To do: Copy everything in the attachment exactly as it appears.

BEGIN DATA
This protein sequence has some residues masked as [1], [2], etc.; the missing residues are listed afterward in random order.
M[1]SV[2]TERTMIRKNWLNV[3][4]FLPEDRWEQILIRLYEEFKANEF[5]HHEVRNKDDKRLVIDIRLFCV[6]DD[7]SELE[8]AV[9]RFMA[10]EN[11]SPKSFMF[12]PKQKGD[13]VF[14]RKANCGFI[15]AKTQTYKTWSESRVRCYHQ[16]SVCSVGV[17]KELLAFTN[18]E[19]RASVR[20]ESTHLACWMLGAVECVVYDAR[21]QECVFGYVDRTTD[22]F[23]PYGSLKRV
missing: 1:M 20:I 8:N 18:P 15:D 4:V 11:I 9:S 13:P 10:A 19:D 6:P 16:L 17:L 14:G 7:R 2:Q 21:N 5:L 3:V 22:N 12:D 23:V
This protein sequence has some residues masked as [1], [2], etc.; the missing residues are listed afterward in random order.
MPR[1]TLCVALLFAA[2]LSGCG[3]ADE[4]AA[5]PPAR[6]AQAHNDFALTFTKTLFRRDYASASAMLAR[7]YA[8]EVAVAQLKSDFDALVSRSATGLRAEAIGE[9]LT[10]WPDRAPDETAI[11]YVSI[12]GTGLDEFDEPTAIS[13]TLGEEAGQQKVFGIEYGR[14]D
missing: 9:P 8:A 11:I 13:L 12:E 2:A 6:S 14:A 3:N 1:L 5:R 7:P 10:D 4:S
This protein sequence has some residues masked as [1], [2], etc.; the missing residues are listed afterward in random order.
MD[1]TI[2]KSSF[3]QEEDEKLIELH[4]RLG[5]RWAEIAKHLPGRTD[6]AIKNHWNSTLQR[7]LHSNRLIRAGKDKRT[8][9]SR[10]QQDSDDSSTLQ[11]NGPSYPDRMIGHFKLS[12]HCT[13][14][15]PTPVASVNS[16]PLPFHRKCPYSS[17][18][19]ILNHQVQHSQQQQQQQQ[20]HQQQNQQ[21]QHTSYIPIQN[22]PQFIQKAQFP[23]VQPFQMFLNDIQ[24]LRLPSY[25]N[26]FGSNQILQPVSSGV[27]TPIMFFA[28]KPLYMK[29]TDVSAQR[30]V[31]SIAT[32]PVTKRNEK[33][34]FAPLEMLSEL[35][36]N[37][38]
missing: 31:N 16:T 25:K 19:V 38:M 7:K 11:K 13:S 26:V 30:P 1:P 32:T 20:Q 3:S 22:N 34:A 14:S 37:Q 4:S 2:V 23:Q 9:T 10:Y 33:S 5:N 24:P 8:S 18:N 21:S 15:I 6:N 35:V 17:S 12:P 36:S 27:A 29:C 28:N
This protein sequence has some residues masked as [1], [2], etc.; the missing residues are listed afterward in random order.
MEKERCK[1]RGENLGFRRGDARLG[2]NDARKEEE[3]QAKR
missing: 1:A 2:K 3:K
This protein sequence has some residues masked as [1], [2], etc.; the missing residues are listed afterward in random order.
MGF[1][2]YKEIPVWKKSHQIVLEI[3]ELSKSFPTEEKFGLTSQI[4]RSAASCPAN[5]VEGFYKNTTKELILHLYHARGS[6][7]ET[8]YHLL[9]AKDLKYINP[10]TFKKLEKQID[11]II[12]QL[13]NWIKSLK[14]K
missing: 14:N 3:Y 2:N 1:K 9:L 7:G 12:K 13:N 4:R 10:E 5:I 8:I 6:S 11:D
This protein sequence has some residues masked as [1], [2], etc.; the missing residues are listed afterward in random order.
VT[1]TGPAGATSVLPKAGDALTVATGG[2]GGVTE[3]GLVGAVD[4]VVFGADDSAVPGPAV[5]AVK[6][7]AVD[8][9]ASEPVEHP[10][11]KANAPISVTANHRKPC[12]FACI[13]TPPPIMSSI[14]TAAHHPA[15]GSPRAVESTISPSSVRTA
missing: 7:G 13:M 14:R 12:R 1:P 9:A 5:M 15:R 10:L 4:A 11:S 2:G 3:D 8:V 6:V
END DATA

This protein sequence has some residues masked as [1], [2], etc.; the missing residues are listed afterward in random order.
M[1]SV[2]TERTMIRKNWLNV[3][4]FLPEDRWEQILIRLYEEFKANEF[5]HHEVRNKDDKRLVIDIRLFCV[6]DD[7]SELE[8]AV[9]RFMA[10]EN[11]SPKSFMF[12]PKQKGD[13]VF[14]RKANCGFI[15]AKTQTYKTWSESRVRCYHQ[16]SVCSVGV[17]KELLAFTN[18]E[19]RASVR[20]ESTHLACWMLGAVECVVYDAR[21]QECVFGYVDRTTD[22]F[23]PYGSLKRV
missing: 1:M 20:I 8:N 18:P 15:D 4:V 11:I 9:S 13:P 10:A 19:D 6:P 16:L 17:L 14:G 7:R 2:Q 21:N 5:L 3:V 22:N 12:D 23:V
This protein sequence has some residues masked as [1], [2], etc.; the missing residues are listed afterward in random order.
MPR[1]TLCVALLFAA[2]LSGCG[3]ADE[4]AA[5]PPAR[6]AQAHNDFALTFTKTLFRRDYASASAMLAR[7]YA[8]EVAVAQLKSDFDALVSRSATGLRAEAIGE[9]LT[10]WPDRAPDETAI[11]YVSI[12]GTGLDEFDEPTAIS[13]TLGEEAGQQKVFGIEYGR[14]D
missing: 9:P 8:A 11:I 13:L 12:E 2:A 6:S 14:A 3:N 1:L 5:R 7:P 10:D 4:S
This protein sequence has some residues masked as [1], [2], etc.; the missing residues are listed afterward in random order.
MD[1]TI[2]KSSF[3]QEEDEKLIELH[4]RLG[5]RWAEIAKHLPGRTD[6]AIKNHWNSTLQR[7]LHSNRLIRAGKDKRT[8][9]SR[10]QQDSDDSSTLQ[11]NGPSYPDRMIGHFKLS[12]HCT[13][14][15]PTPVASVNS[16]PLPFHRKCPYSS[17][18][19]ILNHQVQHSQQQQQQQQ[20]HQQQNQQ[21]QHTSYIPIQN[22]PQFIQKAQFP[23]VQPFQMFLNDIQ[24]LRLPSY[25]N[26]FGSNQILQPVSSGV[27]TPIMFFA[28]KPLYMK[29]TDVSAQR[30]V[31]SIAT[32]PVTKRNEK[33][34]FAPLEMLSEL[35][36]N[37][38]
missing: 31:N 16:T 25:K 19:V 38:M 7:K 11:K 13:S 26:V 30:P 1:P 32:T 20:Q 3:S 22:N 34:A 14:S 37:Q 4:S 2:V 23:Q 9:T 10:Y 33:S 5:N 24:P 8:S 18:N 21:S 15:I 6:N 35:V 17:S 12:P 36:S 27:A 29:C 28:N
This protein sequence has some residues masked as [1], [2], etc.; the missing residues are listed afterward in random order.
MEKERCK[1]RGENLGFRRGDARLG[2]NDARKEEE[3]QAKR
missing: 1:A 2:K 3:K
This protein sequence has some residues masked as [1], [2], etc.; the missing residues are listed afterward in random order.
MGF[1][2]YKEIPVWKKSHQIVLEI[3]ELSKSFPTEEKFGLTSQI[4]RSAASCPAN[5]VEGFYKNTTKELILHLYHARGS[6][7]ET[8]YHLL[9]AKDLKYINP[10]TFKKLEKQID[11]II[12]QL[13]NWIKSLK[14]K
missing: 14:N 3:Y 2:N 1:K 9:L 7:G 12:K 13:N 4:R 10:E 5:I 8:I 6:S 11:D
This protein sequence has some residues masked as [1], [2], etc.; the missing residues are listed afterward in random order.
VT[1]TGPAGATSVLPKAGDALTVATGG[2]GGVTE[3]GLVGAVD[4]VVFGADDSAVPGPAV[5]AVK[6][7]AVD[8][9]ASEPVEHP[10][11]KANAPISVTANHRKPC[12]FACI[13]TPPPIMSSI[14]TAAHHPA[15]GSPRAVESTISPSSVRTA
missing: 7:G 13:M 14:R 12:R 1:P 9:A 5:M 15:R 10:L 4:A 11:S 2:G 3:D 8:V 6:V